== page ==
Select Committee on Culture, Media and Sport Minutes of Evidence

Examination of Witnesses (Questions 561 - 579)



  Chairman: Mr Cruickshank, I welcome you and your colleagues here today. You have got a very, very interesting perspective on the issues we are looking into. Who better than Mr Wyatt to start the questioning.

  Derek Wyatt: Good morning, gentlemen.

  Chairman: No disrespect to any other member of the Committee.

Derek Wyatt

  561. Do you think that there should be a public service network for Scotland? Do you think that there should be something distinct from the BBC? In other words, do you think it is a natural development from the devolution that they should also devolve or, at least if not devolve, allow OFCOM to allow some sort of public service funding?
  (Mr Cruickshank) I would pose back the question "what is public service broadcasting?", but I will not. Let me try and answer the question. I think the state and the culture of the UK can reasonably take upon itself the obligation to procure that some minimum range of services are universally available to everyone who wants to access them at an affordable cost. That, I think, is a 21st Century definition of "public service". It is not about whether the BBC is the only one who would produce Love in a Cold Climate, it is about this access to information, whether it be about education, whether it be about cancer, whether it be about children's health or whatever, these are the more important issues. In this case it is very difficult to imagine that the needs of the populace of Scotland would be very different in that respect from the needs of the populace of the UK. However, if the Scottish Executive, going back to the OFCOM example, were to suggest, notwithstanding it has not competence in this area, that there were particular needs to be met perhaps in rural Scotland, particularly in Grampian, then I think the answer is for public money to be made available for us, the BBC and others to compete for the best use of that money in the advancement of whatever it is the Scottish Executive were to define as "public service broadcasting".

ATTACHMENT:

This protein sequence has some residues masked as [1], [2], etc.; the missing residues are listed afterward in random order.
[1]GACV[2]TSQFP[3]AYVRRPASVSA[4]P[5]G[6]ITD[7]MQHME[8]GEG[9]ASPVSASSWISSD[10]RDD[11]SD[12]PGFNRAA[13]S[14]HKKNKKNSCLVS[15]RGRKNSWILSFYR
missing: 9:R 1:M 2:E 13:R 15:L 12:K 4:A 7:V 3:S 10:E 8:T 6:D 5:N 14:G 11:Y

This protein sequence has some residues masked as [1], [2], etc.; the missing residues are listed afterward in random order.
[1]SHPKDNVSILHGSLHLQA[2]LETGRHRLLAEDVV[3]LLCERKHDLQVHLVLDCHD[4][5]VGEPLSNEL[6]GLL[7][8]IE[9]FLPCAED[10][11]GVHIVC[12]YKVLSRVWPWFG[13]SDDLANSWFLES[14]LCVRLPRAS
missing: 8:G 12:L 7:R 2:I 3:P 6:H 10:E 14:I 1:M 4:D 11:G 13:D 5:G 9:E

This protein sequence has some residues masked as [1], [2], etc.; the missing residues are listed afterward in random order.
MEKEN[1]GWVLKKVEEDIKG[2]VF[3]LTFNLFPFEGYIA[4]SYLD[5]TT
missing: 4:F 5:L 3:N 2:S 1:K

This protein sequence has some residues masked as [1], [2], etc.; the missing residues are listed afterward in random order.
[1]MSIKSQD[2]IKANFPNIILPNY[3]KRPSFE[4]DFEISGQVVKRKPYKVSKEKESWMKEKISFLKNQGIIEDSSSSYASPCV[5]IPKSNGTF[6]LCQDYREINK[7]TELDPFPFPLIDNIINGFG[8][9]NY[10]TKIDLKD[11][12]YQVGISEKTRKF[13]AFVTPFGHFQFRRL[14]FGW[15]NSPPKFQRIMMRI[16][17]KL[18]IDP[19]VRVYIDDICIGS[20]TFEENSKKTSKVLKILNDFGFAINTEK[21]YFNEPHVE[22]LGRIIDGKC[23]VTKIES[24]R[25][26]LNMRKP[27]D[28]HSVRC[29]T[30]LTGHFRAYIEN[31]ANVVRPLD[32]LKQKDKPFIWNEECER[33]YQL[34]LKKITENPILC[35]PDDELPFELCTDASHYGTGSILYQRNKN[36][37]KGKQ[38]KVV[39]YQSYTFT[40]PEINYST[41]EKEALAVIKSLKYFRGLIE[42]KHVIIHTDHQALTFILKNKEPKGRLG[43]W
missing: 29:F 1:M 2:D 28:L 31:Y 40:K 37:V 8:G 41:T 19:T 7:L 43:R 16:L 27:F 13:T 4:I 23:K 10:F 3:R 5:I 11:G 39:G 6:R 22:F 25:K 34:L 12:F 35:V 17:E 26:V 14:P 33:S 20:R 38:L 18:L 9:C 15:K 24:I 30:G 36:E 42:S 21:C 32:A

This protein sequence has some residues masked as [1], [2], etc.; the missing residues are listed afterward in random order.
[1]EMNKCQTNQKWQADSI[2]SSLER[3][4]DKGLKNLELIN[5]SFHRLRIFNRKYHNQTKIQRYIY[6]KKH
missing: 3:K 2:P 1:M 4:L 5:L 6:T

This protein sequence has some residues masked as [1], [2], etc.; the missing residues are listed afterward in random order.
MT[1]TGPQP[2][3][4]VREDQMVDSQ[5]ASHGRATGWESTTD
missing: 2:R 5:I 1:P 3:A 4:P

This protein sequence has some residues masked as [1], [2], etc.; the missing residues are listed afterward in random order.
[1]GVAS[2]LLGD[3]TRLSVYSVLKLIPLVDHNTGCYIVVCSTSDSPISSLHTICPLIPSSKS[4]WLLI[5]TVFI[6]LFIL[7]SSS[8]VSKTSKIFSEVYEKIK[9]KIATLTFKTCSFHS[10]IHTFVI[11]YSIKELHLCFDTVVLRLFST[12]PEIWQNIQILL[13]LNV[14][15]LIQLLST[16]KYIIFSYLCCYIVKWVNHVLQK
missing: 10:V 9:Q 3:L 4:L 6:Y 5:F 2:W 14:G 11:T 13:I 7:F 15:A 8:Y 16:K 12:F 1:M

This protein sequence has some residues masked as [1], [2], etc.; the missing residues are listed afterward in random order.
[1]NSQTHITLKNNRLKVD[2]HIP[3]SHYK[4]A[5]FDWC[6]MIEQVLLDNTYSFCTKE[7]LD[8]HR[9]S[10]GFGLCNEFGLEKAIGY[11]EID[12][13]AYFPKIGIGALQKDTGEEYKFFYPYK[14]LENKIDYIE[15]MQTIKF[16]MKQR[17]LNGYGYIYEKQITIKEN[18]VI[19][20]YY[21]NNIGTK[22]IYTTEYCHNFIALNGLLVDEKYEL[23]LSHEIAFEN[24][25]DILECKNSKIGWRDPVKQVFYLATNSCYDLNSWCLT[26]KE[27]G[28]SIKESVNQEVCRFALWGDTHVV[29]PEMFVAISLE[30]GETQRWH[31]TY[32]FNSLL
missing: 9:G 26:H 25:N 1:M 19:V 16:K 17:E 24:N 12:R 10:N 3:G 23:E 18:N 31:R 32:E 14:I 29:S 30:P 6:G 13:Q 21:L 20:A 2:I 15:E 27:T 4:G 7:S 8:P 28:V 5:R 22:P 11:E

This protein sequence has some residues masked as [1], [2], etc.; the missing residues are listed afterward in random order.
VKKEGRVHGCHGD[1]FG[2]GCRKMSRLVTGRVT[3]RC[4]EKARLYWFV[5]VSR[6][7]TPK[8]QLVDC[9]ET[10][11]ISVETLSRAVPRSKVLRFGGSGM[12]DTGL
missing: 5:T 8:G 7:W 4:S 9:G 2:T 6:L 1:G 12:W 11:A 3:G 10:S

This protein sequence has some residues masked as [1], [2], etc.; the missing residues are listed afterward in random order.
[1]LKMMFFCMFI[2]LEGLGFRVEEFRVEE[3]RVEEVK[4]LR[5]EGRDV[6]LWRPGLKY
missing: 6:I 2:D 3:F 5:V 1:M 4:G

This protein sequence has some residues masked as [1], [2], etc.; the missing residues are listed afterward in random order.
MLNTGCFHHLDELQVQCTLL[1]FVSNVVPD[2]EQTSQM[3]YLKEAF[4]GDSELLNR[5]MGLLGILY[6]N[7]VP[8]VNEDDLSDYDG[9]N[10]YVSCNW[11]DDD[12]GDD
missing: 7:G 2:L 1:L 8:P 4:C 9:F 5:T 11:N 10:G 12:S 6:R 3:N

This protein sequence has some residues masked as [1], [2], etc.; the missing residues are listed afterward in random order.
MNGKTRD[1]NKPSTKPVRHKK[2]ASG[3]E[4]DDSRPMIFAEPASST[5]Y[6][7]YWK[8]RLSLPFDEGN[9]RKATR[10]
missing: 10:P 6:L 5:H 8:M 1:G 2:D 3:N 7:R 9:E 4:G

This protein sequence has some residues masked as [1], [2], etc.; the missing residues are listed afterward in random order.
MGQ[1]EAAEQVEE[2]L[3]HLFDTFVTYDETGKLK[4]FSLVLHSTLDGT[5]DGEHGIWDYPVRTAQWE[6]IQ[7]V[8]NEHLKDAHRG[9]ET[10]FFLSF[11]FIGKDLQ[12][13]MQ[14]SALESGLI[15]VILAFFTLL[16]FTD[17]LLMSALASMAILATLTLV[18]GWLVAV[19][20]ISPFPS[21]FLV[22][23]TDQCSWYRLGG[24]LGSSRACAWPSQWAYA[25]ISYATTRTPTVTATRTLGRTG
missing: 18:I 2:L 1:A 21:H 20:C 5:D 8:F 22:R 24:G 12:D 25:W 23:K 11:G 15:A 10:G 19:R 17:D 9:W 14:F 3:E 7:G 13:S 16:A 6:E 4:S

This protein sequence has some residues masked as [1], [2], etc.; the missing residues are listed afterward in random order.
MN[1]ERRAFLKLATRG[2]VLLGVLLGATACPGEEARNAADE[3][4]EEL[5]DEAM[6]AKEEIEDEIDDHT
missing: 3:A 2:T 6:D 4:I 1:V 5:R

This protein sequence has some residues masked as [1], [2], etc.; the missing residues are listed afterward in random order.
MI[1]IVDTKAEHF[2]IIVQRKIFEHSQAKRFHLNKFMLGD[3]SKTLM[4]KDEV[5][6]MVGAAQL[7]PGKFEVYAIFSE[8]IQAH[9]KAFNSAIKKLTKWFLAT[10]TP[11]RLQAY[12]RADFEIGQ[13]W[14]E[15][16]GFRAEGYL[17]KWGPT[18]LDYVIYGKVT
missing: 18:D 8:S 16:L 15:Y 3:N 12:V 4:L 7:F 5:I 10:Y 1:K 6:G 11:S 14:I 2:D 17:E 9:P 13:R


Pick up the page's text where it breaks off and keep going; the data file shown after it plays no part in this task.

Derek Wyatt: That is a good answer. You are though, as a media group, across quite a lot of media in Scotland which draws its own criticism. We do not get Scottish papers every day, although John does online no doubt.

  Mr Maxton: It is far too intellectual for the Scottish papers to deal with.

  Chairman: I am glad it is a Scotsman who said that.

Derek Wyatt